We develop a novel method to analyze the dynamics of stochastic rewriting systems evolving over finitary adhesive, extensive categories. Our formalism is based on the so-called rule algebra framework and exhibits an intimate relationship between the combinatorics of the rewriting rules (as encoded in the rule algebra) and the dynamics which these rules generate on observables (as encoded in the stochastic mechanics formalism). We introduce the concept of combinatorial conversion, whereby under certain technical conditions the evolution equation for (the exponential generating function of) the statistical moments of observables can be expressed as the action of certain differential operators on formal power series. This permits us to formulate the novel concept of moment-bisimulation, whereby two dynamical systems are compared in terms of their evolution of sets of observables that are in bijection. In particular, we exhibit non-trivial examples of graphical rewriting systems that are moment-bisimilar to certain discrete rewriting systems (such as branching processes or the larger class of stochastic chemical reaction systems). Our results point towards applications of a vast number of existing well-established exact and approximate analysis techniques developed for chemical reaction systems to the far richer class of general stochastic rewriting systems.

We demonstrate that the most well-known approach to rewriting graphical structures, the Double-Pushout (DPO) approach, possesses a notion of sequential compositions of rules along an overlap that is associative in a natural sense. Notably, our results hold in the general setting of $\mathcal{M}$-adhesive categories. This observation complements the classical Concurrency Theorem of DPO rewriting. We then proceed to define rule algebras in both settings, where the most general categories permissible are the finitary (or finitary restrictions of) $\mathcal{M}$-adhesive categories with $\mathcal{M}$-effective unions. If in addition a given such category possess an $\mathcal{M}$-initial object, the resulting rule algebra is unital (in addition to being associative). We demonstrate that in this setting a canonical representation of the rule algebras is obtainable, which opens the possibility of applying the concept to define and compute the evolution of statistical moments of observables in stochastic DPO rewriting systems.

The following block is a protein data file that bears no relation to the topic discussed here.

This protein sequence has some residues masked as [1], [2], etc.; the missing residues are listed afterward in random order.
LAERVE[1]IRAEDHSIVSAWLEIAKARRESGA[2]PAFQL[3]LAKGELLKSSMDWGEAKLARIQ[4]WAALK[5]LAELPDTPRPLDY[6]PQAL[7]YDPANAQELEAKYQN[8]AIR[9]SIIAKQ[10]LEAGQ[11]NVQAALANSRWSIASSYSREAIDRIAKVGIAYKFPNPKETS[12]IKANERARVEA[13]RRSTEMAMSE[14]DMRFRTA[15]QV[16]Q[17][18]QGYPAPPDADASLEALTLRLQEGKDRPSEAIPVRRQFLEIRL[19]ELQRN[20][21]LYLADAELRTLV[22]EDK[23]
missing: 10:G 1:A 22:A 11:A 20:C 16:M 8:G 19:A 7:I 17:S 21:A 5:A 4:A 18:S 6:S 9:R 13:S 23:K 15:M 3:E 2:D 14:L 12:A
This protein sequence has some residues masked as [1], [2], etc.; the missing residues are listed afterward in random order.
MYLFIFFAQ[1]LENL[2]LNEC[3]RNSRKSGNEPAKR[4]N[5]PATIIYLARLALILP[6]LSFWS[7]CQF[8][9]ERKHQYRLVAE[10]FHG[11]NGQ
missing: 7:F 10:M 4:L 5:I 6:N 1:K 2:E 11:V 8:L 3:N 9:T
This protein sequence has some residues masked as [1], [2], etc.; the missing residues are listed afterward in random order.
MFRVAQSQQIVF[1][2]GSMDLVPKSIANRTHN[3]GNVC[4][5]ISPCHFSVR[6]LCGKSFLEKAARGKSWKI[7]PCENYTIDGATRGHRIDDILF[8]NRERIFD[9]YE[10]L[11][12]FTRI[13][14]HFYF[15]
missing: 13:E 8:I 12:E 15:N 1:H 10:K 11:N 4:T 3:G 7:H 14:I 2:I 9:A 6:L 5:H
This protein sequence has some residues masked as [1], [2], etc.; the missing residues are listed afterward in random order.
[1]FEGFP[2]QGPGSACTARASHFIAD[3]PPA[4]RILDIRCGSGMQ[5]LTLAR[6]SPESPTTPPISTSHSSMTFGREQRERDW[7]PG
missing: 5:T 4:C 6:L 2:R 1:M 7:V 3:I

We introduce two-player games which build words over infinite alphabets, and we study the problem of checking the existence of winning strategies. These games are played by two players, who take turns in choosing valuations for variables ranging over an infinite data domain, thus generating multi-attributed data words. The winner of the game is specified by formulas in the Logic of Repeating Values, which can reason about repetitions of data values in infinite data words. We prove that it is undecidable to check if one of the players has a winning strategy, even in very restrictive settings. However, we prove that if one of the players is restricted to choose valuations ranging over the Boolean domain, the games are effectively equivalent to single-sided games on vector addition systems with states (in which one of the players can change control states but cannot change counter values), known to be decidable and effectively equivalent to energy games. Previous works have shown that the satisfiability problem for various variants of the logic of repeating values is equivalent to the reachability and coverability problems in vector addition systems. Our results raise this connection to the level of games, augmenting further the associations between logics on data words and counter systems.

We prove the canonicity of inductive inequalities in a constructive meta-theory, for classes of logics algebraically captured by varieties of normal and regular lattice expansions. This result encompasses Ghilardi-Meloni's and Suzuki's constructive canonicity results for Sahlqvist formulas and inequalities, and is based on an application of the tools of unified correspondence theory. Specifically, we provide an alternative interpretation of the language of the algorithm ALBA for lattice expansions: nominal and conominal variables are respectively interpreted as closed and open elements of canonical extensions of normal/regular lattice expansions, rather than as completely join-irreducible and meet-irreducible elements of perfect normal/regular lattice expansions. We show the correctness of ALBA with respect to this interpretation. From this fact, the constructive canonicity of the inequalities on which ALBA succeeds follows by an adaptation of the standard argument. The claimed result then follows as a consequence of the success of ALBA on inductive inequalities.